Figure 6. Effect of IL-17A neutralization on autophagy levels in the peri-infarct region of mice with ischemic stroke. The representative and quantitative analysis results of Western blot showed that IL-17A neutralization could significantly decrease the conversion of LC3 I to LC3 II (A,B) and Beclin 1 protein levels (D), as well as inhibit the degradation of p62 (C) in the peri-infarct region of mice after 1 h MCAO/R 24 h (n = 6 per group). Data were presented as mean ± SEM, and One-way ANOVA followed by Bonferroni test was performed. **P < 0.01, ***P < 0.001 vs. corresponding Sham group; ##P < 0.01, ###P < 0.001 vs. corresponding IgG isotype group.
To explore the effect of IL-17A on the neurological outcome of ischemic stroke, IL-17A neutralizing mAb and mouse IgG isotype was injected into the ICV of mouse at 3 h after MCAO injury, after that neurological deficits and motor coordination were evaluated. Results of the neurological score (Figure 7A), the Longa score (Figure 7B), corner test (Figure 7C), beam balance test (Figure 7D), and rotarod test (Figure 7E) showed that the neurological function obviously decreased in mice after 1 h MCAO/R 7 d when compared with that of the corresponding Sham group. However, neutralization of IL-17A could significantly improve these neurological functions of mice following 1 h MCAO/R 7 d compared with the IgG isotype group (n = 10 per group).
Figure 7. Effects of IL-17A neutralizing mAb on the neurological outcome of mice with ischemic stroke. The statistical analysis results of neurological score (A), longa score (B), corner test (C), beam balance test (D), and rotarod test (E) showed that neutralization of IL-17A could significantly improve the neurological functions of mice following 1 h MCAO/R 7 d when compared with that of IgG isotype group (n = 10 per group). Data were presented as mean ± SEM, and the statistical analysis was performed by using one-way ANOVA followed by Bonferroni test. **P < 0.01, ***P < 0.001 vs. corresponding Sham group; ##P < 0.01, ###P < 0.001 vs. corresponding IgG isotype group.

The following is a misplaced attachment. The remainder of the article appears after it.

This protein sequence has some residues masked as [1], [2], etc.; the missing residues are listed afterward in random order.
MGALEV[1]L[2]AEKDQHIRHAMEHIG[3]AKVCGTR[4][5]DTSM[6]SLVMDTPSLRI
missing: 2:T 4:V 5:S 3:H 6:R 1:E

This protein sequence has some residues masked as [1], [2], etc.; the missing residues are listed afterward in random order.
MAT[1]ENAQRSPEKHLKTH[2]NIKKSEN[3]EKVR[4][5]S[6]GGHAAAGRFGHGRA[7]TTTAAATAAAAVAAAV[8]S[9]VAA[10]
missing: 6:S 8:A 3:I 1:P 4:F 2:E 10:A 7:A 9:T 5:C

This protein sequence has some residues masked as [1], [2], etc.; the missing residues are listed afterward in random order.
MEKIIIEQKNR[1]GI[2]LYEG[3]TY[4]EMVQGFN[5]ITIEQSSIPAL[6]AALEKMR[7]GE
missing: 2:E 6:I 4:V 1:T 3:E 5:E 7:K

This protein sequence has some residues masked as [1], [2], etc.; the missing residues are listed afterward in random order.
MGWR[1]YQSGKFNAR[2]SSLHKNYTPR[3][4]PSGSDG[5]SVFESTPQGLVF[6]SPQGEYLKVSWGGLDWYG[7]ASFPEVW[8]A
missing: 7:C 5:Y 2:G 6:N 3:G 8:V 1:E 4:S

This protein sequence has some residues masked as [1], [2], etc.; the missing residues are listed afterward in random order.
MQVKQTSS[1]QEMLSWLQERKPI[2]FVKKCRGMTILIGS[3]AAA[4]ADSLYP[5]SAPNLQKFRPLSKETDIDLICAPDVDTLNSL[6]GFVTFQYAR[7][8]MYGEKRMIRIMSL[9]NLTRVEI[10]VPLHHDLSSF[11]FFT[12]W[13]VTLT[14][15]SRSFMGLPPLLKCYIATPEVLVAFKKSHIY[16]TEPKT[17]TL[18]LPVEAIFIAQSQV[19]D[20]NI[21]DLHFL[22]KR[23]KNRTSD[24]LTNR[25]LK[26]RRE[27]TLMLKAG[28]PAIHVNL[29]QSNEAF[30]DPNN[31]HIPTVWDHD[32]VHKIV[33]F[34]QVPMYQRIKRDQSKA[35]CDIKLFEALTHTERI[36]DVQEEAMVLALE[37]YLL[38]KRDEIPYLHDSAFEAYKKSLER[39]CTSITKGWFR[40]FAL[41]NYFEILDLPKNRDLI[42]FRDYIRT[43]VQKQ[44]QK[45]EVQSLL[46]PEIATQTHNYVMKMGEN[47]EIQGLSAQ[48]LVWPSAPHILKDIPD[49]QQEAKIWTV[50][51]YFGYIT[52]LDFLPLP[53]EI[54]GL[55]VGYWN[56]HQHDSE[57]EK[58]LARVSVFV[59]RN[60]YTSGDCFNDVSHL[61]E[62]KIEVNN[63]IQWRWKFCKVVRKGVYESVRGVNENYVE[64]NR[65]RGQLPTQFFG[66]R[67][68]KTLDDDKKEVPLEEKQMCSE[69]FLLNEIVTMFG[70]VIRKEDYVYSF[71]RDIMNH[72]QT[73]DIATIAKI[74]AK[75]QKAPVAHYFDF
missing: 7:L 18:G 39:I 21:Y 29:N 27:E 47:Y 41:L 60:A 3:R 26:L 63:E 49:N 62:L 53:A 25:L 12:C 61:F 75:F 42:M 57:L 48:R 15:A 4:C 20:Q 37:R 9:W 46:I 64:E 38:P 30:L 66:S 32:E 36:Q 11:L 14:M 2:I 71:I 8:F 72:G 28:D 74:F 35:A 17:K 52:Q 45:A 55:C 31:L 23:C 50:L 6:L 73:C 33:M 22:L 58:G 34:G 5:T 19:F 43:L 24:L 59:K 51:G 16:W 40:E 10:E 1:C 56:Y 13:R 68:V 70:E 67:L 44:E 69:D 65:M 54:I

Accumulating evidence suggest that IL-17A plays a particular role in the delayed phase of the post-stroke inflammatory response (4, 6, 35); the neutralization of IL-17A was proved to be a potential therapeutic measure for ischemic stroke (6). Our previous results also demonstrated that IL-17A levels in peri-infarct cortex homogenates, CSF and serum were significantly increased in mice with ischemic stroke (5); and the blockade of IL-17A with neutralizing antibody improved the neurologic outcome of mice after ischemic stroke (7). Consistent with prior observations, we further demonstrated that IL-17A-mediated excessive autophagy aggravated neuronal ischemic injuries via Src-PP2B-mTOR pathway, and IL-17A neutralization could improve the neurological outcomes of mice with ischemic stroke.
Autophagy is a double-edged sword in ischemic stroke. Basal autophagy helps cells to produce adequate energy against stressful circumstances and promotes cell survival by controlling the clearance and reuse of intracellular components. When the stress is too excessive and exceeds the maximum cellular adaptive capacity, autophagy induces cell death. Whether autophagy is beneficial or detrimental depends upon the extent of autophagy induction and the duration of autophagy activation (36). Administration of 3-MA or Baf A1 largely protected them from cell death in primary cultured cortical neurons and significantly reduced MCAO/R-induced brain infarct volume, brain edema and motor deficits, suggesting autophagy contributes to cell death both in vitro and in vivo (16, 17, 37). In line with this, our results showed that autophagy was induced in OGD/R-treated neurons. Moreover, 3-MA and Baf A1 pre-treatment ameliorated OGD/R-induced cell death. In contrast, neuronal autophagy upon ischemic injury could be a part of pro-survival signaling which is associated with the activation of PI3K-Akt-mTOR axis (38). These conflicting results are attributable to the variation in dosage and administration routes of pharmacological agents and different animal models.
In this study, the enhanced autophagy was observed in peri-infarct region of mice after 1 h MCAO/R 24 h; and according to our previous report that IL-17A was elevated in brain homogenates and CSF after 1 h MCAO/R 12 h (5), the role of IL-17A on neuronal autophagy was further explored after ischemic stroke. Several lines of evidence demonstrated that γδ T cells, T helper (Th) 17 cells as well as CNS-resident cells astrocytes and microglia, rather than neurons, are responsible for IL-17A production (39–41). Thus, OGD/R treatment with the presence of IL-17A was employed to simulate in vivo ischemic stroke. We found that IL-17A aggravated OGD/R-treated ischemic injuries of primary neurons by modulating the initiation of autophagic process.